How To Lower Your Risk Of Credit Card Fraud
Credit Card Fraud
The only way to completely prevent Credit Card Fraud is not to have any credit cards. (Which is almost impossible in today’s society.) Otherwise, you are vulnerable whenever you use or carry your credit cards.
So how do you prevent credit card scams or Credit Card Fraud?
A little common sense can be a huge help here.
Cards And Other Things In Your Wallet or Purse
You should never carry your Social Security card or pin numbers in your wallet. Holding a spare house key in your wallet or purse is a recipe for disaster.
Keeping a list of passwords for easy access in your wallet or purse sounds like a great idea. The thing is, if someone steals your wallet they will think so, too.
Only put a check in your wallet when you know you’ll be using it or depositing it the same day.
Blank checks or a check someone has given you, have everything someone needs – account number, routing number and signature – to clean out a bank account and possibly commit Credit Card Fraud.
Don’t carry all your cards with you every day. If you are not going to use them, why take them.
They only make your wallet thicker. And if you are a man, and you carry your wallet in your back pocket, it’s uncomfortable when sitting.
Carrying bulky things in your back pockets can cause chronic back problems. (Google it).
Aside from that, there is always the possibility of losing your wallet and all the credit cards in it.
Credit Card Receipts
When you are planning your shopping trip, only take the card or cards with you that you are going to use that day.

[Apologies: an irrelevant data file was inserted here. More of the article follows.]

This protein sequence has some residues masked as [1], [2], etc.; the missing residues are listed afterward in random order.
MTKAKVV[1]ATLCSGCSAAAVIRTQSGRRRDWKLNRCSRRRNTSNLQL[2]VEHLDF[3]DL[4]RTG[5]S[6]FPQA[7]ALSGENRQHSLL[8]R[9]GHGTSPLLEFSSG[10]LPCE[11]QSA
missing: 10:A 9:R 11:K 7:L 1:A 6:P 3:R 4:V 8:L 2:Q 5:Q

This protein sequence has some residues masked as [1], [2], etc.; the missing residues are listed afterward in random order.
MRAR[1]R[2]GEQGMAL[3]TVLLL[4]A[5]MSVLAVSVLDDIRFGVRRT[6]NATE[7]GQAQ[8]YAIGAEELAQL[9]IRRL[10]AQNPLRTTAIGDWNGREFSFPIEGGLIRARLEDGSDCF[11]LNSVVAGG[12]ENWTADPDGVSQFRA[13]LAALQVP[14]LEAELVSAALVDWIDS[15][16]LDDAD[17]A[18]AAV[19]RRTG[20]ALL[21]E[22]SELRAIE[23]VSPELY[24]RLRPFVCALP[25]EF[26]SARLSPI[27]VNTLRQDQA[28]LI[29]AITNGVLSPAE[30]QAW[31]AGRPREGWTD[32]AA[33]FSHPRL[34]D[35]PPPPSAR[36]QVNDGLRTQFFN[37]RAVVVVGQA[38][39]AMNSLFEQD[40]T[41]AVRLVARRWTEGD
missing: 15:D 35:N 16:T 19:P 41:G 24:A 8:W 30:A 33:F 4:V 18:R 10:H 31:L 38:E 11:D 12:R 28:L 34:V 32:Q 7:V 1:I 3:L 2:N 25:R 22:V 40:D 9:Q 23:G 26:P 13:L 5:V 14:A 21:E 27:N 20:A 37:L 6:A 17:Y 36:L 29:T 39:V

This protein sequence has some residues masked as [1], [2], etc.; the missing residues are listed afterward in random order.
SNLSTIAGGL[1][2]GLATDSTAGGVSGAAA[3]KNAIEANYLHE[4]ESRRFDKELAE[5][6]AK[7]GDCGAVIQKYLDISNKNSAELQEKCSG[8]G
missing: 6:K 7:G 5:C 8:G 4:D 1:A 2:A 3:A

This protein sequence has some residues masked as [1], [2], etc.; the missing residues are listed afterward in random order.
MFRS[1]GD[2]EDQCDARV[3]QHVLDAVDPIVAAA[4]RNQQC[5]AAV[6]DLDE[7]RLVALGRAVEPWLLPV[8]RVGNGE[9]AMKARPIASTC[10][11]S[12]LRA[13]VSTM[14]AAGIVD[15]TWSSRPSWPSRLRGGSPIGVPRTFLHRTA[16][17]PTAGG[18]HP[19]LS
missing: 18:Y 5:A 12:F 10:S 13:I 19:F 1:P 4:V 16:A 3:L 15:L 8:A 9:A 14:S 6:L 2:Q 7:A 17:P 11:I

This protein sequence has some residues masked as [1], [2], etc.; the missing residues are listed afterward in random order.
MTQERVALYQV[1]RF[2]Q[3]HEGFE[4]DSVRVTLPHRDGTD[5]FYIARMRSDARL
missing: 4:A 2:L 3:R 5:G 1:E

As you make your purchases, keep your card with you at all times. If the cashier needs to see your card, don’t take your eyes off it. Watch everything they do with it.
Dishonest cashiers have been known to take a picture of your card and then use its illegality.
Keeping an eye on your cards is especially important in restaurants. Most of the time you can’t see where the waiter or waitress went with your card. So be watchful.
Any receipts you have should be compared to your credit card statement to make sure everything is correct, and then they should be shredded. Thieves have known to go through your trash looking for credit card receipts, bank and credit statements or any other personal information that they can use to set up fake accounts in your name. So shred everything.
Beware here! Telephone scammers are very articulate, well spoken and believable. They will try to talk you into anything, just to get your credit card numbers.
Here are three typical scams.
1. “You Won A Cruise, ” and we need your credit card number to verify your ID.
2. “This Is Your Credit Card Company Calling We Want To Lower Your Interest,” just give us your credit card number.
3. “This Is The IRS Calling,” you owe back taxes, the police are on the way to your house, so you better pay right now!
These sound ridiculous, but people are falling for these scams every day and giving out their credit card numbers to total strangers.
Don’t fall for these or any other telephone scam.
Verify who they are before you give them any personal information. Get the persons phone number, address and company name. Do a search on Google for them; you can even search their phone number. Check with the BBB.
Online Accounts Hacked
A fact of life is your credit card numbers are out there.Your bank has them, the credit card companies have them, stores have them, and the credit reporting companies have them. You think your information is safe with these companies, but it’s not.